A rift is deepening between those in Europe who support immigration and those who see it as a security risk, Foreign Minister Péter Szijjártó told MTI after taking part in the Bled Strategic Forum in Slovenia.
The dispute is becoming more and more serious, he said, “further aggravating an exceptionally high-handed understanding of solidarity”.
Various European countries are choosing imperiously between elements of solidarity, the minister said, adding that this endangered Europe, since security and solidarity were being treated as separate from one another.
“Solidarity and security must be taken hand-in-hand; one cannot exist without the other,” Szijjártó said.
“The solidarity that undermines the security of the continent is not solidarity but something damaging for Europe,” he added.
According to Hungary’s position, security and border defence are key components of solidarity, ones that should in any case be taken into account, Szijjártó said.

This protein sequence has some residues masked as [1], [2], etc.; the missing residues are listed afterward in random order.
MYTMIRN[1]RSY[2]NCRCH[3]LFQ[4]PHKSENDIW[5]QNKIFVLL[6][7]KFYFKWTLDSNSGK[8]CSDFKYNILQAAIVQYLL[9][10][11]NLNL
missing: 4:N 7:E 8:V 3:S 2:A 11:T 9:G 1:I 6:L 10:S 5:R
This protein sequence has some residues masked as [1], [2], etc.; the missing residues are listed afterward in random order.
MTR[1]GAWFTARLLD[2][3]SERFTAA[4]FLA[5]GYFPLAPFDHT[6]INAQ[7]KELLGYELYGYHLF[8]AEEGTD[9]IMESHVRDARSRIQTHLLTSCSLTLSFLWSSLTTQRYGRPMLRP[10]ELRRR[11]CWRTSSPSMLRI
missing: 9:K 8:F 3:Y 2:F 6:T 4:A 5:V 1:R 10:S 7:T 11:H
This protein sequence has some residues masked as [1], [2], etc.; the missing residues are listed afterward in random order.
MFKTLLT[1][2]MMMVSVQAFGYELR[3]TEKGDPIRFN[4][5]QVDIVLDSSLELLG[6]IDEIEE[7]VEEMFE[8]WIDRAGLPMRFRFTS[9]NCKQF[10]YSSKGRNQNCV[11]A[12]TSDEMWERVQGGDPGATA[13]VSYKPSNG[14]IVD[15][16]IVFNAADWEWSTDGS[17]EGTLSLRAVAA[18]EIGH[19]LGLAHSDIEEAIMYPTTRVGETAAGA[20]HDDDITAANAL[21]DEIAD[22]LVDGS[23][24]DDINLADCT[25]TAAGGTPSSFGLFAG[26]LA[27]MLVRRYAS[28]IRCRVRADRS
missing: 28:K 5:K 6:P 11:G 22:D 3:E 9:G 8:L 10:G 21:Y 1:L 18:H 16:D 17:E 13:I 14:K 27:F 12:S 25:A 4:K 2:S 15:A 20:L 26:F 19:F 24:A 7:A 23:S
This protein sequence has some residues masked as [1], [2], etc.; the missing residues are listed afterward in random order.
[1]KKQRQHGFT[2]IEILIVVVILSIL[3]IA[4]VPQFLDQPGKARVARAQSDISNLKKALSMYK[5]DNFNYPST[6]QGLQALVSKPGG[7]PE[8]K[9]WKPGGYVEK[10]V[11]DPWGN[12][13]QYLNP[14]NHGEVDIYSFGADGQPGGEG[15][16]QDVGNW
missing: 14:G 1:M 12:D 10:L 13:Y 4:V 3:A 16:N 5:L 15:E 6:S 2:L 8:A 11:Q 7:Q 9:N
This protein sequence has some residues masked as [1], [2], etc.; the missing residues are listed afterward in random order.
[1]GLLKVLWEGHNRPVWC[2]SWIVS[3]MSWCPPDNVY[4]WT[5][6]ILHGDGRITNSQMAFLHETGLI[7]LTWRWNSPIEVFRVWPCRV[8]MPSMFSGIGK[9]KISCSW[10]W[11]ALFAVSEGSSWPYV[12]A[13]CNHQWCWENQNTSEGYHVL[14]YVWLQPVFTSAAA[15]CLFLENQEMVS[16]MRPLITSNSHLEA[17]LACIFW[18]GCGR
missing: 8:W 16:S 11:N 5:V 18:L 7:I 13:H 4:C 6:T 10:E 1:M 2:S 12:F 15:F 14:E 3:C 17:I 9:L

In addition to protecting the Hungarian border and consequently that of western Europe, Hungary has also provided significant help to the countries of the western Balkans, enabling them to protect their own borders, he added.
This year, a total of 367 Hungarian police are in service in the western Balkans, including 226 in Macedonia, 105 in Serbia and 26 in Bulgaria, he said. Szijjártó assured his Macedonian counterpart Nikola Dimitrov of Hungary’s readiness to maintain its presence along the western Balkan borders next year.
Szijjártó held bilateral meetings with Montenegro’s Minister of European Affairs Aleksandar Andrija, Slovenian Foreign Minister Karl Erjavec and Slovenian Prime Minister Miro Cerar. All were in agreement that the integration of the western Balkans needs to be accelerated because it is a crucial security issue for the European Union as a whole, too.
As we wrote yesterday, people who do not equate border protection with solidarity do not understand Europe’s current situation, and solidarity that refuses to take into account border protection is not true solidarity”, Minister of Foreign Affairs and Trade Péter Szijjártó declared at a press conference.
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